· evaluate their research

    After successfully completing this topic students should be able to critically assess a range of orientations to leadership, especially as these relate to learning, teaching and educational policies and demonstrate an ability to apply relevant leadership theories and practices in practice in local education contexts.

    Communication Skills

    The continuing development of good inter-personal and communication skills is widely recognised as important for all graduates. This course specifically seeks to develop students’ abilities to work both independently and as part of a team.
    University Graduate Attributes

    No information currently available.

  • Learning & Teaching Activities
    Learning & Teaching Modes

    No information currently available.


    No information currently available.

    Learning Activities Summary
    Week Lecture Topic
    1 Complexities of Educational leadership
    2 International developments and the impact on Student Learning Outcomes
    3 Educational Leadership themes and challenges
    4 Contextual Educational leadership
    5 Leadership and Student Learning
    6 Leading teachers learning and teachers leading
    7 Organisational Learning
    8 Inspirational developments in leading learning
    9 Educational leadership and key stakeholders
    10 Forging links between leadership and learning
    11 Values in Education
    12 Review of Educational Leadership Theory and Practice
  • Assessment

    The University's policy on Assessment for Coursework Programs is based on the following four principles:

    1. Assessment must encourage and reinforce learning.
    2. Assessment must enable robust and fair judgements about student performance.
    3. Assessment practices must be fair and equitable to students and give them the opportunity to demonstrate what they have learned.
    4. Assessment must maintain academic standards.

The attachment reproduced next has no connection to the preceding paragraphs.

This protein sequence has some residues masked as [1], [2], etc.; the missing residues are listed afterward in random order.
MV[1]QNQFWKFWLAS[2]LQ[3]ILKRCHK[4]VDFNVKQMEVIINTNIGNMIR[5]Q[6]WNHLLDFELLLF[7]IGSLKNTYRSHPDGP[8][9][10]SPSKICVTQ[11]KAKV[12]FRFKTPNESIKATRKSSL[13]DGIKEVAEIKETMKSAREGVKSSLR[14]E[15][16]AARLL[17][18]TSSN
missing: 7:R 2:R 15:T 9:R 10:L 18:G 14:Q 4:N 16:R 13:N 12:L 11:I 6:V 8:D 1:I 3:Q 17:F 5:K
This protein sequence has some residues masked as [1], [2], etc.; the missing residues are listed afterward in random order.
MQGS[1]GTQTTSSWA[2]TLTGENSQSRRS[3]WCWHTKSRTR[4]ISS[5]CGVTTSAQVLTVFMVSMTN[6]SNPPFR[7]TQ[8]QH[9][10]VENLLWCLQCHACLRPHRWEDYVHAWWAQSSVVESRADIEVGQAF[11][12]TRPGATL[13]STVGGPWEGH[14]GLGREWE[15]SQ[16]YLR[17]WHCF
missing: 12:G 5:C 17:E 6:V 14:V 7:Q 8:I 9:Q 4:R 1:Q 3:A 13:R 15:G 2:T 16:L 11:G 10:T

Assessment Summary
    Assessment 1: Due Date: As scheduled between
    1st April and 10th June 2014
    A solo presentation using PowerPoint (20 minutes duration plus question time) 30%
    (topic devised by the student, in negotiation with the lecturer)

    Assessment 2: Due Date: Thursday 24th June 2014 at 12 pm
    A research essay of 3000 words
    (topic devised by the student, in negotiation with the lecturer) 70%
    Assessment Related Requirements
    Students are required to attend all sessions.

    Criteria used to assess students’ work will be distributed and discussed in class.
    To gain a pass, a mark of at least 50% must be obtained on ALL assessed component as well as a total of at least 50% overall.
    Assessment Detail
    Choose a topic related to Educational Leadership.
    Explain how your chosen topic effects student outcomes. Demonstrate an understanding of your topic as it applies to one particular educational context, making some comparisons with other contexts (other educational sectors or other jurisdictions or other countries).
    You may make recommendations for leadership development or organisational change.

    You should submit a topic to your lecturer for approval by 25th March 2014.

    Solo presentation: A presentation using PowerPoint.
    The seminar is expected to take 20 minutes with the student introducing your chosen topic, outlining the major issues and drawing some conclusions.